Baby fat fears reach sumo proportions
Myths about an epidemic of “sumo” babies and baby fat fears have been attempting to frighten young women around the world. It adds to their anxiety and fuels beliefs that babies’ weights are the mother’s fault. Such fears can lead mothers to undereat during pregnancy or try to underfeed their babies, and jeopardize their baby’s health, growth and development. Or tragically, even frighten fat women into aborting their babies.
Claims of alarmingly large babies, reviewed here, were fueled by a recent television show in the UK making “sumo” babies a source of entertainment. While it was sold as a documentary of the biggest babies, it was little more than reinforcing stereotypes, showing fat babies stuffing their faces with chips, and heightening perceptions of an epidemic of enormous babies. Even television reviewers, such as Robert Hanks writing for the Independent, have written in disgust at the sickness in society evidenced by media today. “Take a good look at all the television programmes dedicated to pointing fingers at the freaks, the outliers from the mean, the fattest, the hairiest, the ugliest,” he wrote. Even he could see that the finger-pointing and “medical panic-mongering” in this baby show was disguised behind stereotypical euphemisms and scary anecdotes, with feeble efforts to bring in any real science.
But how many viewers believe that what they see and hear in the media is factual information and how much do such stereotypes reverberate through the culture, fueling condemnation of those who are fat, old, or sick? How often do these stereotypes leave women to worry about larger babies and make decisions that could hurt them or their babies? Where are the documentaries of the harm from fat prejudicial beliefs and of the greater risks already evidenced from public health messages to restrict pregnancy weight gain? Why are the consequences of these scares directed towards fat women and mothers rarely mentioned?
Yesterday, one childbirth educator shared horrifying emails that she’s received from fat women who’d been told by their doctor that no fat woman can ever had a healthy pregnancy, that becoming pregnant is so dangerous and their baby is certain to have birth defects, so it would be best to terminate the pregnancy. One young woman had written, sobbing in fear of even going to the doctor for prenatal care because she was afraid the doctor would make her abort her baby. An expectant mother told the Guardian that she worried everyone would think she was a fat pig for having such a fat baby, even though she was careful and constantly tried to not eat much during her pregnancy to avoid having a big baby.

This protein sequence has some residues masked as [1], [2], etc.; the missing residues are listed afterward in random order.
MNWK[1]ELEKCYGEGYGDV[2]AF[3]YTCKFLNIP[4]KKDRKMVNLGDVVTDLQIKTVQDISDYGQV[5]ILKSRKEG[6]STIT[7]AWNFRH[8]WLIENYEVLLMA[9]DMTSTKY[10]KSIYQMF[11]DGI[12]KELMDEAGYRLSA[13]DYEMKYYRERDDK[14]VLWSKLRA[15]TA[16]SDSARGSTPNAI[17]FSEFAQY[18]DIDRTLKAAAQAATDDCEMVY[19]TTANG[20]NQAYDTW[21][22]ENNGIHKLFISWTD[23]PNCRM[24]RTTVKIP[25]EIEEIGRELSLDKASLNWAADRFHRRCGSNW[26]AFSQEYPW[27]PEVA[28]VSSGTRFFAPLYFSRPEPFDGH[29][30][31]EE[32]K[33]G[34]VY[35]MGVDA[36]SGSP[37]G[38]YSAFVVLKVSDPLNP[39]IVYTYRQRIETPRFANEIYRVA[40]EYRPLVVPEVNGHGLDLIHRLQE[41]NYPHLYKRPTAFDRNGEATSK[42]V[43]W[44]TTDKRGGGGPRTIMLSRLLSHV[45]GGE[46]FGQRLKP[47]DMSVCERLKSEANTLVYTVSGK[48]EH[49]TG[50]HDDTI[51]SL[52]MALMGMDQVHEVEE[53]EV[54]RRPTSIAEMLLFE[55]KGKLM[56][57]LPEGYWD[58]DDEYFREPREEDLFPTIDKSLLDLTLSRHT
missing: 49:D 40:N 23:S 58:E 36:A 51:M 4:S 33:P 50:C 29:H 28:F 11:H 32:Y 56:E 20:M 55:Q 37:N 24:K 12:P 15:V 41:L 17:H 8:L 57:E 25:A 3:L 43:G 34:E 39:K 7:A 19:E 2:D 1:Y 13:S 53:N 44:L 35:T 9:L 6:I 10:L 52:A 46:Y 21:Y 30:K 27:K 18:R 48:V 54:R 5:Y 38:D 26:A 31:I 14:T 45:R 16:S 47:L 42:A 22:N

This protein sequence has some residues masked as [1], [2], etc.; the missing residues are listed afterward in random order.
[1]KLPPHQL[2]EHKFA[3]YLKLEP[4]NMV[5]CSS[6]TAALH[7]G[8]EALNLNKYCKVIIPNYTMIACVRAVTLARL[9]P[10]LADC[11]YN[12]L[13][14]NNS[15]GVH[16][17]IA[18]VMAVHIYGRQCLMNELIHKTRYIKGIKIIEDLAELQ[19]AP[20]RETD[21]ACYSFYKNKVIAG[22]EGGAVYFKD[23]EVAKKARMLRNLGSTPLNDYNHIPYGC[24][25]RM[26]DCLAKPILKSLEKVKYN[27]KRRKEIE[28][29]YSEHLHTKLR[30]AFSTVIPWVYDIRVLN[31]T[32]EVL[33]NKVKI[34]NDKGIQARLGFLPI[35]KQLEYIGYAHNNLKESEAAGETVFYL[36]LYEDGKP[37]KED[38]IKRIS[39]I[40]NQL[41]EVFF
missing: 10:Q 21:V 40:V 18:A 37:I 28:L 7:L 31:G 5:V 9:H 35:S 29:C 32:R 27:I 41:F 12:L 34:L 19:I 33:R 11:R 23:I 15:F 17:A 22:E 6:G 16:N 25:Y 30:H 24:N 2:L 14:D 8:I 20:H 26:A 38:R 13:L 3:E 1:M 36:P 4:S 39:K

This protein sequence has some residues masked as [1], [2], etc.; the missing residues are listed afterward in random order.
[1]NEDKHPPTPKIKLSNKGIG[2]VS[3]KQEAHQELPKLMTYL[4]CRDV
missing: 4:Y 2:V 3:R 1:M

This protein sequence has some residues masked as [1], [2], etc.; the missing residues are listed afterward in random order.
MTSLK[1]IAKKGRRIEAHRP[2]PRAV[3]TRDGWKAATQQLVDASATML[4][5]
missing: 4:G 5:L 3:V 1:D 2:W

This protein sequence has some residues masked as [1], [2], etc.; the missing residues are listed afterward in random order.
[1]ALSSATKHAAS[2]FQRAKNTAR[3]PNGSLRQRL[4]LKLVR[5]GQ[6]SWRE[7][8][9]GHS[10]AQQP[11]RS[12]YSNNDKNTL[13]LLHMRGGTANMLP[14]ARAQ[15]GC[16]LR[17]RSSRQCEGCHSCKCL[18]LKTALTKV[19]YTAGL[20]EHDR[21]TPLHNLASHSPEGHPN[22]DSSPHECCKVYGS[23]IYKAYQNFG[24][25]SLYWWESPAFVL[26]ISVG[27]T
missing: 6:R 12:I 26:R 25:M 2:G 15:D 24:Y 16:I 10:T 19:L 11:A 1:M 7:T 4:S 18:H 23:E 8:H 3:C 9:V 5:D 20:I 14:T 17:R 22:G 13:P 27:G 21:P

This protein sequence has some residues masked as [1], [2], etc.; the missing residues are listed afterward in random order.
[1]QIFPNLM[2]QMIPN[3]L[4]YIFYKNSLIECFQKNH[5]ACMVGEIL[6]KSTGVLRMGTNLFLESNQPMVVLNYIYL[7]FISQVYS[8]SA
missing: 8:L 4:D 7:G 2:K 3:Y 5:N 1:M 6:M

In the current politically-charged anti-obesity environment, it’s rare for respected medical professionals to speak out against misinformation and provide women with reassuring facts. Dr. Murphy, who also chairs the National Maternity Hospital Research Ethics Committee listed with the Irish Council for Bioethics, recently spoke with Anne-Marie Walsh, writing for the Irish Independent News. Ms. Walsh’s exemplary article, offering some balance to the current panic, appeared today:
... The average Irish new arrival is carrying up to five ounces more than a UK infant when it comes into the world, but a leading Irish consultant warned parents not to be alarmed. Dr John Murphy, consultant neo-natologist at the National Maternity Hospital, said improvements in the nourishment available to mothers over the last 30 years has led to healthier, if heftier, newborns...
UK's Office of National Statistics revealed that the number of babies weighing 10lb or more at birth has jumped by a fifth since 2003.The latest Irish figures show that 1,818 newborns weighed over 10lbs in 2006 compared to 1,703 in 2003. However, this was more or less in line with the population increase and the proportion of larger babies stayed at roughly 2.8 percent of the population over that period.
Although there has not been a dramatic rise in bigger babies here as Britain in recent years, the average Irish baby is still more of a handful than the British newborn and weighs in at 7lbs 11oz...
Quoting Dr. Murphy, Ms. Walsh adds that this is not a crisis and presented information that we almost never hear, anymore:
“I suppose that first and foremost, mums are bigger and healthier, taller and fitter and therefore better nourished and have not got conditions like a contracted pelvis, from rickets. I think that the increase in baby size has more to do with the health of mothers than obesity.”
“Big babies and birth weight is a good thing. Irish babies are bigger than they are in the UK. Being 6lbs is not the best start in life and smaller babies are prone to things like high blood pressure.”
Dr. Murphy has also spoken on the need to prioritize public health resources towards helping prevent the growing numbers of premature babies and address the shortage of neonatal units, reminding the public that prematurity and underweight is what’s of critical importance for the survival and futures of babies.
There is no evidence for serious concern about babies with healthy baby fat, but there is considerable evidence of concern for those without enough. A healthy baby and a new life should never be jeopardized by disinformation.